The Limehouse Golem - This Deeply Melodramatic Movie Actually Rocks Nicely
Dir: Juan Carlos Medina
Starring Bill Nighy, Olivia Cooke, Dpuglas Booth, Daniel Mays, Eddie Marsan
Adapted from Peter Ackroyd’s book, The Limehouse Golem has its roots firmly placed in the melodrama of music hall. And to its credit, this is a film that fully embraces that form. Thus it is bloody, extreme, over the top, often a little silly – but knows how to entertain in big broad strokes.
Bill Nighy, who should by now have been declared a national treasure (if not an international one) is on prime form here as the deeply repressed investigating officer, not the marrying kind and we all know what that means, yet drawn to Olivia’s Cooke’s supremely beguiling, possibly wronged woman on death row, whilst investigating London’s pre-Ripper ripper (serial killer wise.) The always reliable Danny Mays, who may well bat for the same side (if indeed sides are relevant here) is on hand to help, whilst Douglas Booth (usually an irritant but very good here) add to the theatricality of proceedings.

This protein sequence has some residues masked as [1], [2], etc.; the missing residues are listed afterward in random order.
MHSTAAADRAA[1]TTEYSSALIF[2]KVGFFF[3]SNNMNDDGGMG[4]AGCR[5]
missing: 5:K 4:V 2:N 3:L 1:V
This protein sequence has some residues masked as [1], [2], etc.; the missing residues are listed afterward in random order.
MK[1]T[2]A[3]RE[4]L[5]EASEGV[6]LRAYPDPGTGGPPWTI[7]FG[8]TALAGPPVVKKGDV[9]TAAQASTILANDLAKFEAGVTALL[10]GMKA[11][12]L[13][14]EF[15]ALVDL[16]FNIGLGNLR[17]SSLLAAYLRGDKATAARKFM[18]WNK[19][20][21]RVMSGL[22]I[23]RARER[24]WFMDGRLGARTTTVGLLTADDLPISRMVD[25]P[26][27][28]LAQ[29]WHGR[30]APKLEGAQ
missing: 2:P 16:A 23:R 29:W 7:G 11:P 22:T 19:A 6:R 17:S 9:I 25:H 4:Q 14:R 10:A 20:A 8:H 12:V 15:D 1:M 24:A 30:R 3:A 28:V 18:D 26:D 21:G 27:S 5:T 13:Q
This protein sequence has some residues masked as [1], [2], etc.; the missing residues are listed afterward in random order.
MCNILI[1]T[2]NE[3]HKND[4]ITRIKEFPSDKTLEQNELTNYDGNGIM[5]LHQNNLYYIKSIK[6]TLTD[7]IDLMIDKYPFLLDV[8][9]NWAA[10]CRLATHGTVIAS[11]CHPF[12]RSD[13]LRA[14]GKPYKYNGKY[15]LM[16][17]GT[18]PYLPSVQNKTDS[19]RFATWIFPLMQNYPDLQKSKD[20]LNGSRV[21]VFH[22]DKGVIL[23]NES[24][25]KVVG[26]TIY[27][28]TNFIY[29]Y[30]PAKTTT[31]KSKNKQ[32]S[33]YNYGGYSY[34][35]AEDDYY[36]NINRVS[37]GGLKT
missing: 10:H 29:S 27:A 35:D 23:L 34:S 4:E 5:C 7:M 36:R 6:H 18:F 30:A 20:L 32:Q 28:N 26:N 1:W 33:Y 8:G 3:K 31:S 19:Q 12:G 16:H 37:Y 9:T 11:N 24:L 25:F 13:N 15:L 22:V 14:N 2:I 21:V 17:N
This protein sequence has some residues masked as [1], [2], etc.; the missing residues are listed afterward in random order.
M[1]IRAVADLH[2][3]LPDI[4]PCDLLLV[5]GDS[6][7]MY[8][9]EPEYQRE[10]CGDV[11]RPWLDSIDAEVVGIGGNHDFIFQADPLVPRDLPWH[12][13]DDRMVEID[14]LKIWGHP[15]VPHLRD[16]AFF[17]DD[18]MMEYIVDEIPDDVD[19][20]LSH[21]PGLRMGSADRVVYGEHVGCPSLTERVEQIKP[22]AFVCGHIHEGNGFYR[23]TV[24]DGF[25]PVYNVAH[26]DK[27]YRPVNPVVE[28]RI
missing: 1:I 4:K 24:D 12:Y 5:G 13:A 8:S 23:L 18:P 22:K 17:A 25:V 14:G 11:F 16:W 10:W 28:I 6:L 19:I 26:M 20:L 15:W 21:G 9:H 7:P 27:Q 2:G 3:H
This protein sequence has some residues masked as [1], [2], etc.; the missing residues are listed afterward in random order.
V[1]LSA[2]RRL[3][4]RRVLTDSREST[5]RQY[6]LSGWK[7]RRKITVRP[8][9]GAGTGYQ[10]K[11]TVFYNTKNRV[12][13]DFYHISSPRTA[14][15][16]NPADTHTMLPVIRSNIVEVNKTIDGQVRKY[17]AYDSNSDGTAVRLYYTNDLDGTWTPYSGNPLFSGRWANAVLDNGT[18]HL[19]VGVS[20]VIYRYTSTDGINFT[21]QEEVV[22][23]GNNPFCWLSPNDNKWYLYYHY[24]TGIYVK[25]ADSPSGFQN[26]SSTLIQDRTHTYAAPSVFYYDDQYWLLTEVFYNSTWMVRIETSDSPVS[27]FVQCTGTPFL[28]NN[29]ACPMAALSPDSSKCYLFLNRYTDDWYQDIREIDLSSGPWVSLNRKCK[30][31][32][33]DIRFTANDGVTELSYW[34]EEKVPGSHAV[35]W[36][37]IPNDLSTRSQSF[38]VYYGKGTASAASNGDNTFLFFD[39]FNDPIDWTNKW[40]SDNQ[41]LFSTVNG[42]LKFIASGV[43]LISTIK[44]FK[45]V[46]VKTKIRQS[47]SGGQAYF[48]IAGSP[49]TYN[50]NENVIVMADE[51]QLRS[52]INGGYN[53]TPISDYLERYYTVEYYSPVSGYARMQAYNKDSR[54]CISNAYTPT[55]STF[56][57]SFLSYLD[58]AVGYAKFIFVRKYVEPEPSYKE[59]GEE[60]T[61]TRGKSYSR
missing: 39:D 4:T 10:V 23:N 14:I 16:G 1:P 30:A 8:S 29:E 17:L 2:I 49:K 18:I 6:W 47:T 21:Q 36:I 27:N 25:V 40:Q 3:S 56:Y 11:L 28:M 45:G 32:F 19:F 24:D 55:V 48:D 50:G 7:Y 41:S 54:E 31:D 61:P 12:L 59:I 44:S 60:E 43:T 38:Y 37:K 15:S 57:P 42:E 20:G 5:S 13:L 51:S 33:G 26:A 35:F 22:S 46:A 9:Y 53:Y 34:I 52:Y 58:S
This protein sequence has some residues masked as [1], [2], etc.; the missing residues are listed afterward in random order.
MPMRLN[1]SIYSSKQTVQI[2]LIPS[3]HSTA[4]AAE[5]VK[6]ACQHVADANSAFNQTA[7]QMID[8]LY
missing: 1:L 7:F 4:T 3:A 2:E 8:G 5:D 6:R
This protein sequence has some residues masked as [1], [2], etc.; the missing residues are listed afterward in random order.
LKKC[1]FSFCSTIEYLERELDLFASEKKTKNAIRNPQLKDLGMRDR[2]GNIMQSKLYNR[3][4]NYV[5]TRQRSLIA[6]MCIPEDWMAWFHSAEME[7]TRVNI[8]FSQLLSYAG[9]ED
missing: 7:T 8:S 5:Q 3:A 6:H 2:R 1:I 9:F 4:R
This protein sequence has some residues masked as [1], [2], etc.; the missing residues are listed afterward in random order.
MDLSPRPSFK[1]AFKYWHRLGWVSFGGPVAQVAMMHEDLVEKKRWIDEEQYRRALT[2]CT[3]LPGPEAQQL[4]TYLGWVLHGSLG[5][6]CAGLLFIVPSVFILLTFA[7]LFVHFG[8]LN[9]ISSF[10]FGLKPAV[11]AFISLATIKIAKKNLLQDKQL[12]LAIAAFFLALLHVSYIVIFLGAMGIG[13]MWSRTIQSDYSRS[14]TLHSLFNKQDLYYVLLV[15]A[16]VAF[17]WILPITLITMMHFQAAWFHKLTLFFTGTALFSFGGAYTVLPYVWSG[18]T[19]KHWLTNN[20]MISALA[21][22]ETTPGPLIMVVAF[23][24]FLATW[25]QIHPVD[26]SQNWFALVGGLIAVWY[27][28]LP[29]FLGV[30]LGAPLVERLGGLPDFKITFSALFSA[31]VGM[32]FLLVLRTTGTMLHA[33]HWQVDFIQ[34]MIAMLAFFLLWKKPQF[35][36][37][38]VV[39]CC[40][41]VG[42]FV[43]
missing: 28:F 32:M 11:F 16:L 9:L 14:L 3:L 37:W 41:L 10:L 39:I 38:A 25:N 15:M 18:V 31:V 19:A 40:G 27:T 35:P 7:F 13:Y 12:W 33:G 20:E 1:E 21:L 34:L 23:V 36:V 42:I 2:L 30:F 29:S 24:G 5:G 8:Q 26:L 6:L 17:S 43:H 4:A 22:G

It’s all writ large and the “reveal” is spotted somewhere in the vicinity of “a mile off” – but it’s also really good fun, in a blood-soaked grand guignol kind of way. All performances rise to the already heightened occasion of the piece, but it is Cooke (so good in Me And Earl And The Dying Girl) who really earn the plaudits here, compelling as she is throughout.
It’s not a great movie in general, it’s not a great horror movie in particular. But it works in the same way as the music hall performances of the day it depicts – something to entertain for a night out. If you don’t like it, come back next week – there’ll be another one.
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